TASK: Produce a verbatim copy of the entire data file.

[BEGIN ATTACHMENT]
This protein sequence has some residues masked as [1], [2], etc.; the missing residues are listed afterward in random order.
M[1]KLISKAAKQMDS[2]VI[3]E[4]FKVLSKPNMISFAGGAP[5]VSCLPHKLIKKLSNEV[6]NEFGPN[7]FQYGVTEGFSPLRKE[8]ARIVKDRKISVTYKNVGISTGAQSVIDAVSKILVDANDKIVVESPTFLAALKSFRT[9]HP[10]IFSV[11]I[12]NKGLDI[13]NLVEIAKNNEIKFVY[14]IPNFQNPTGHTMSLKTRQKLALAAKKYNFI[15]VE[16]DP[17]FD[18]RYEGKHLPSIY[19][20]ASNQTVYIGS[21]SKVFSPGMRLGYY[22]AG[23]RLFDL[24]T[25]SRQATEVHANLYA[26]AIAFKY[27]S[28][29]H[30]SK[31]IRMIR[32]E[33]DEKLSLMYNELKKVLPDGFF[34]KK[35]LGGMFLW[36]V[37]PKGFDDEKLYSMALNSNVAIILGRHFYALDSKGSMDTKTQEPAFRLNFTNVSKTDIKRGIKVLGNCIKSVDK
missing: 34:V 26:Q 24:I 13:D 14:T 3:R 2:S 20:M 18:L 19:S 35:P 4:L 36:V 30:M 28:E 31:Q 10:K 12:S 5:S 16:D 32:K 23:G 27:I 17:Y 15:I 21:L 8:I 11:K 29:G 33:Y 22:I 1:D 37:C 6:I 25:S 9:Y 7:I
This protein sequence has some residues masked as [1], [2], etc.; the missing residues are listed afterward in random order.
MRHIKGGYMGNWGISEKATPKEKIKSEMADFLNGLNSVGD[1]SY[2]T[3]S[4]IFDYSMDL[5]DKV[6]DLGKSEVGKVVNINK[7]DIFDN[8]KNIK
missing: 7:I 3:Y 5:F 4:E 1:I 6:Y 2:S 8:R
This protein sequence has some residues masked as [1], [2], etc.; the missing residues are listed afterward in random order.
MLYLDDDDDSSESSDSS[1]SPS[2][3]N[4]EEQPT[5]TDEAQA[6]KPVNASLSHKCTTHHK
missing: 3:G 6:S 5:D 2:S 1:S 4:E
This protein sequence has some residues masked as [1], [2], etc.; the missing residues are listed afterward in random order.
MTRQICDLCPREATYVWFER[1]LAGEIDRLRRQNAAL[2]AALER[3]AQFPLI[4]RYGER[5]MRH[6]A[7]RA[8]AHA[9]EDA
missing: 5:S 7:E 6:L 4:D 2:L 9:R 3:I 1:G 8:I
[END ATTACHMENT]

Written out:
This protein sequence has some residues masked as [1], [2], etc.; the missing residues are listed afterward in random order.
M[1]KLISKAAKQMDS[2]VI[3]E[4]FKVLSKPNMISFAGGAP[5]VSCLPHKLIKKLSNEV[6]NEFGPN[7]FQYGVTEGFSPLRKE[8]ARIVKDRKISVTYKNVGISTGAQSVIDAVSKILVDANDKIVVESPTFLAALKSFRT[9]HP[10]IFSV[11]I[12]NKGLDI[13]NLVEIAKNNEIKFVY[14]IPNFQNPTGHTMSLKTRQKLALAAKKYNFI[15]VE[16]DP[17]FD[18]RYEGKHLPSIY[19][20]ASNQTVYIGS[21]SKVFSPGMRLGYY[22]AG[23]RLFDL[24]T[25]SRQATEVHANLYA[26]AIAFKY[27]S[28][29]H[30]SK[31]IRMIR[32]E[33]DEKLSLMYNELKKVLPDGFF[34]KK[35]LGGMFLW[36]V[37]PKGFDDEKLYSMALNSNVAIILGRHFYALDSKGSMDTKTQEPAFRLNFTNVSKTDIKRGIKVLGNCIKSVDK
missing: 34:V 26:Q 24:I 13:D 14:T 3:R 2:S 20:M 18:L 19:S 35:P 4:L 36:V 30:M 28:E 31:Q 10:K 12:S 5:S 16:D 32:K 23:G 27:I 17:Y 15:I 21:L 8:I 11:K 29:G 33:Y 22:I 1:D 37:C 6:I 25:S 9:Y 7:I
This protein sequence has some residues masked as [1], [2], etc.; the missing residues are listed afterward in random order.
MRHIKGGYMGNWGISEKATPKEKIKSEMADFLNGLNSVGD[1]SY[2]T[3]S[4]IFDYSMDL[5]DKV[6]DLGKSEVGKVVNINK[7]DIFDN[8]KNIK
missing: 7:I 3:Y 5:F 4:E 1:I 6:Y 2:S 8:R
This protein sequence has some residues masked as [1], [2], etc.; the missing residues are listed afterward in random order.
MLYLDDDDDSSESSDSS[1]SPS[2][3]N[4]EEQPT[5]TDEAQA[6]KPVNASLSHKCTTHHK
missing: 3:G 6:S 5:D 2:S 1:S 4:E
This protein sequence has some residues masked as [1], [2], etc.; the missing residues are listed afterward in random order.
MTRQICDLCPREATYVWFER[1]LAGEIDRLRRQNAAL[2]AALER[3]AQFPLI[4]RYGER[5]MRH[6]A[7]RA[8]AHA[9]EDA
missing: 5:S 7:E 6:L 4:D 2:L 9:R 3:I 1:G 8:I